1 Like

"You can produce good track with laptop and good set of cheap speakers practically without knowledge of music theory. It was not possible 30 years ago. So it’s balance of demand and supply.’

I personally have never been able to create a track with a lap top that went on and really sold well. I just do not work that way. KONTAKT drum sounds officially suck by the way. I just can not listen to them anymore. It’s such a "has been’ sound. Everyone using that same cheap “abbey Road” drums crap. People need to to find a real drummer to play on the track.

Even if you can make a great track on an iphone in 15 minutes it does not mean it’s worth $5. Clients are smarter than we may think and they will gravitate toward a track with a “real vibe” and pay up for it.
I recently licensed a tune to COMCAST for $15,000 for their marketing campaign. Then we have a bunch of bums here selling for $5 or $16.50 a month. What a joke! Shameful! Sad!


You don’t have to sell well. Just the fact that you can create a track on a laptop has gotta make you realise that every man and his dog is a music producer these days. I just saw an ad aimed at YouTubers for a “music creation service” who’s premise was ‘choose a beat, literally record your dog barking, add some reverb and turn it into a track… on your phone’. Then there’s AI produced music, which is totally usable for the millions of creators of the kind of disposable video entertainment that Audio Jungle is mostly serving. Envato is being bypassed completely, so in the grand scheme of things, subscription prices are just the start of our worries here.

You’re blaming and berating musicians for being bad at business, which to be fair, might well be a fairly accurate stereotype - I think throughout the history of music, musicians have been shafted by people who wear ties and write long legal documents. - But self sabotage and ignorance aren’t the driving factors in these kind of price dumps by any stretch. Musicians, especially those in the sync game, are just next on the list to have their vocation largely automated, unfortunately. We are all trying to navigate these industry changes as best as we can. Blaming everyone else isn’t going to help much.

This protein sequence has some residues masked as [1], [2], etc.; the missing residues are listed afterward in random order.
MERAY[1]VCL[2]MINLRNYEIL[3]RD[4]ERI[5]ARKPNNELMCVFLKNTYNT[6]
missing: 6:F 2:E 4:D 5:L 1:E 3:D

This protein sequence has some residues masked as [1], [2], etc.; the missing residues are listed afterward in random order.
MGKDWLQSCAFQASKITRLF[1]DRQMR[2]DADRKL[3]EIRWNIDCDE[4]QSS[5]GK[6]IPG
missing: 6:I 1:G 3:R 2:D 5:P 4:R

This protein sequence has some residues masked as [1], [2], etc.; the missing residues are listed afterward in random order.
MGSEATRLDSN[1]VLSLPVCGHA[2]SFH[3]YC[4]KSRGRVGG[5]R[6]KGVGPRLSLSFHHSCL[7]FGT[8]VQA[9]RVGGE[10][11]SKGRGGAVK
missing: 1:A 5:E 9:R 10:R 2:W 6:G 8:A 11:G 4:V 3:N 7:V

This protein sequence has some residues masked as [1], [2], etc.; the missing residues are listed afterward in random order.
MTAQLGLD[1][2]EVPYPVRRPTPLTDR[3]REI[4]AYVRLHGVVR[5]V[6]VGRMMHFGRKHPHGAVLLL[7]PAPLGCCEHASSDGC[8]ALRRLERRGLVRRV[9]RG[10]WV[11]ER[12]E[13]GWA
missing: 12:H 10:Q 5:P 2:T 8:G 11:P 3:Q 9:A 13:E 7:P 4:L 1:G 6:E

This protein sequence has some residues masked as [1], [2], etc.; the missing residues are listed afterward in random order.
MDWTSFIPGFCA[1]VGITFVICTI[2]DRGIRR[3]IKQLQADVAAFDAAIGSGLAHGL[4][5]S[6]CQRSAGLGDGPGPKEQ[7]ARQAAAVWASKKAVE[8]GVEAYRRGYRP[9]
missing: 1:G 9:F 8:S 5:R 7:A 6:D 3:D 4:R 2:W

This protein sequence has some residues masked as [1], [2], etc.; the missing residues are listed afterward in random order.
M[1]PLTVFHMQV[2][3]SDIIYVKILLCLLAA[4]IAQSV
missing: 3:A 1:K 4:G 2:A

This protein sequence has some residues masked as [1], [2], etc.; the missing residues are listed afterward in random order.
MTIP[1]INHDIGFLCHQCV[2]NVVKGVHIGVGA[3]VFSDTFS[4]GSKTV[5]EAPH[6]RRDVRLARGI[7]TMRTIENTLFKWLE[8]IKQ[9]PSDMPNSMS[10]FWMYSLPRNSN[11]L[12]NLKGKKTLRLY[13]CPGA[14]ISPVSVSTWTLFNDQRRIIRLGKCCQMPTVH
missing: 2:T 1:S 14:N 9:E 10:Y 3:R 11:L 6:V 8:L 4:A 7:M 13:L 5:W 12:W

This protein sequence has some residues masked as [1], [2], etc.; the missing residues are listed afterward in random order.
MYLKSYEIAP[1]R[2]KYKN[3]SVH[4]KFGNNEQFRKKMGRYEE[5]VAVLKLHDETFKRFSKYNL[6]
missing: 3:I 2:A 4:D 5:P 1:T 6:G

Audio Jungle might well be dead. They don’t seem interested in updating their decade old platform and staying competitive. That’s on them. They focus on the many small fry and so encourage lower prices. Trouble is, they don’t differentiate who can use their music for these silly low prices, so we all suffer. Only they can change this. They pull strings and the masses fall into position.

Those who are talented, professional musicians might have to accept that this is no longer a place where you can exclusify your business. This isn’t the end of the world though. There will always be customers willing to pay fair sums for good music. Audio Jungle doesn’t target them, so diversifying might be a good business decision to make. I look at all those pink diamonds on the top authors’ profiles wondering at what point they will start to disappear.


The question for me to this is: Do the customers notice the difference between the Kontakt drums and a real drummer? Do they really want to have a real drummer on the track they want to buy? I personally don’t believe that. Most of the customers choose a track by the mood, the composition and the overall mixing quality. I don’t believe, that they hear a track in such detail and say:“Naaahh, I heard these drum sounds already.” and throw it away. You, as a producer, have this analytical hearing. Maybe you have used the Abbey Road drums very often and got bored about it. But the customers? They jump quickly from track to track.
AJ is a platform for short term products. Bought today, fogotten tomorrow. We are not Beethoven, Bach or Hans Zimmer who create music for eternity, because our customers don’t want music for eternity.


That’s the right point here for stock music market, and more in general too. This is not so easy, but I’m sure we can find some solution, some “field” to dig to help us during these hard time and for the future. Life of musician is also to try hard to being able to adapt to the current situation, because money are not always here, gig too, market, or customers, or anything like that. This is sad of course, main devaluation of music is sad, but I’m sure a new model will appear, or something new that we don’t know yet, and will make enjoy our creativity without making us starving !